Hotel prices shot up, ride-hailing apps crashed, tickets to the Great Wall sold out: After more than nine long, housebound months, almost half a billion Chinese people are taking a vacation.
With the COVID-19 pandemic largely under control in China, the Golden Week holiday is putting on display the country’s confidence in its economic rebound and its public health measures. Through the first four days of the weeklong holiday that started Oct. 1, some 425 million people traveled domestically, according to the Ministry of Culture and Tourism, nearly 80 percent of last year’s throngs.
The surge of activity stands in stark contrast to the rest of the world — the global tourism industry is expected to lose at least $1.2 trillion in 2020 — and underscores the relative strength of China’s economic recovery. As of September, the OECD forecast a 1.8 percent expansion this year, putting China alone among the Group of 20 on pace to expand.
That positive outlook assumes the country can avoid another wave of coronavirus and the aggressive lockdowns China has used to quash it. As millions crisscross the country during the holiday that marks the founding of the People’s Republic of China in 1949, no virus tests or quarantines required, the risks grow. Late last month, China opened its borders to foreign nationals holding valid residence permits.
“There is undoubtedly a risk in allowing mass tourism to resume and, in some ways, this is an early exercise in what the rest of the world will have to go through as global travel restarts next year,” said Nicholas Thomas, associate professor in health security at the City University of Hong Kong.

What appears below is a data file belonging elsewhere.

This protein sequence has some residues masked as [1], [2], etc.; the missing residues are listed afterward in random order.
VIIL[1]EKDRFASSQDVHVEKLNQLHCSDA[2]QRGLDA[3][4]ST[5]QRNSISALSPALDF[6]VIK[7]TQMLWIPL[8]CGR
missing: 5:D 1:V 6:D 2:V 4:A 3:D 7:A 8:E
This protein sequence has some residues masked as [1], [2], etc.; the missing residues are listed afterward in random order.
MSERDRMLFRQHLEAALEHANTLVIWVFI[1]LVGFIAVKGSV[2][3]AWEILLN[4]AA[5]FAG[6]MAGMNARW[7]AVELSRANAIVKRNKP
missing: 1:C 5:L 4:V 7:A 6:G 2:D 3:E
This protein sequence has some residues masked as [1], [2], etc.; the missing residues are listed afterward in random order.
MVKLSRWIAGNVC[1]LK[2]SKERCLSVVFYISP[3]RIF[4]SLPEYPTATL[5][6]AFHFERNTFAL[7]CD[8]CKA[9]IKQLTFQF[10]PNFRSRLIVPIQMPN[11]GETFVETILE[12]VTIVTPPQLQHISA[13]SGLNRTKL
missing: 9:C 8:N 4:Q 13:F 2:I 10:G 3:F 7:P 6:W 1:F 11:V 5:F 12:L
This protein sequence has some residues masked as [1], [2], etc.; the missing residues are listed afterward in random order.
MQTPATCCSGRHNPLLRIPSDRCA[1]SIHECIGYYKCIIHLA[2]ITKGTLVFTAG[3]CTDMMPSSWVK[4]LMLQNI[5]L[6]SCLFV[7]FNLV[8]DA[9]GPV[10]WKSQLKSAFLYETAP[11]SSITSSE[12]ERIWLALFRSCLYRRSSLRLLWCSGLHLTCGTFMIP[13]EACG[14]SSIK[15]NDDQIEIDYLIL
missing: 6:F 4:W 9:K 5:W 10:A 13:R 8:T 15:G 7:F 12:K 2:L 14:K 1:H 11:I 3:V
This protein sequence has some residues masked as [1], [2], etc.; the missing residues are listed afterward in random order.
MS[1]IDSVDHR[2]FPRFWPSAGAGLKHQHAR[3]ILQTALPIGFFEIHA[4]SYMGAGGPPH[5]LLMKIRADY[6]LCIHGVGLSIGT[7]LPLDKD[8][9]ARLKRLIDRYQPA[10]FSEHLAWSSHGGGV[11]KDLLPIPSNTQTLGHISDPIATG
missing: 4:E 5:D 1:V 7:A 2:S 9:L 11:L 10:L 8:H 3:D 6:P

China hasn’t reported any local virus infections since Aug. 15, though it found two asymptomatic cases in late September, and the government has eased almost all of its peak-COVID travel restrictions. The ban on group tours was lifted in the middle of July, every district in every city has been designated ‘low-risk,’ and coronavirus test results are no longer required for cross-province travel.
“We have gone at least six weeks without reporting a single confirmed case domestically, which means the environment accessible by ordinary people is virus free,” said Wu Zunyou, chief epidemiologist at the Chinese Center of Disease Control and Prevention, at a briefing in Beijing last week. “The chance of you running into an asymptomatic person is very very low, almost negligible.”
Other countries are more reluctant to endorse a return to 2019-style vacationing. South Korea, for example, which has seen daily new cases hover around 100 a day, tightened social distancing rules for two weeks of back-to-back holidays starting in late September. European cities and countries are instituting new restrictions in an effort to fight a new wave of the pandemic sparked by summer travel.
In China, tourists seem confident. “I’m not worried about the virus,” said 35-year-old Zora Li, who plans to fly Beijing to the southern Chinese province of Guangxi with her two children and her parents, their first trip of 2020. “I don’t have a choice. The kids can only travel during vacation.”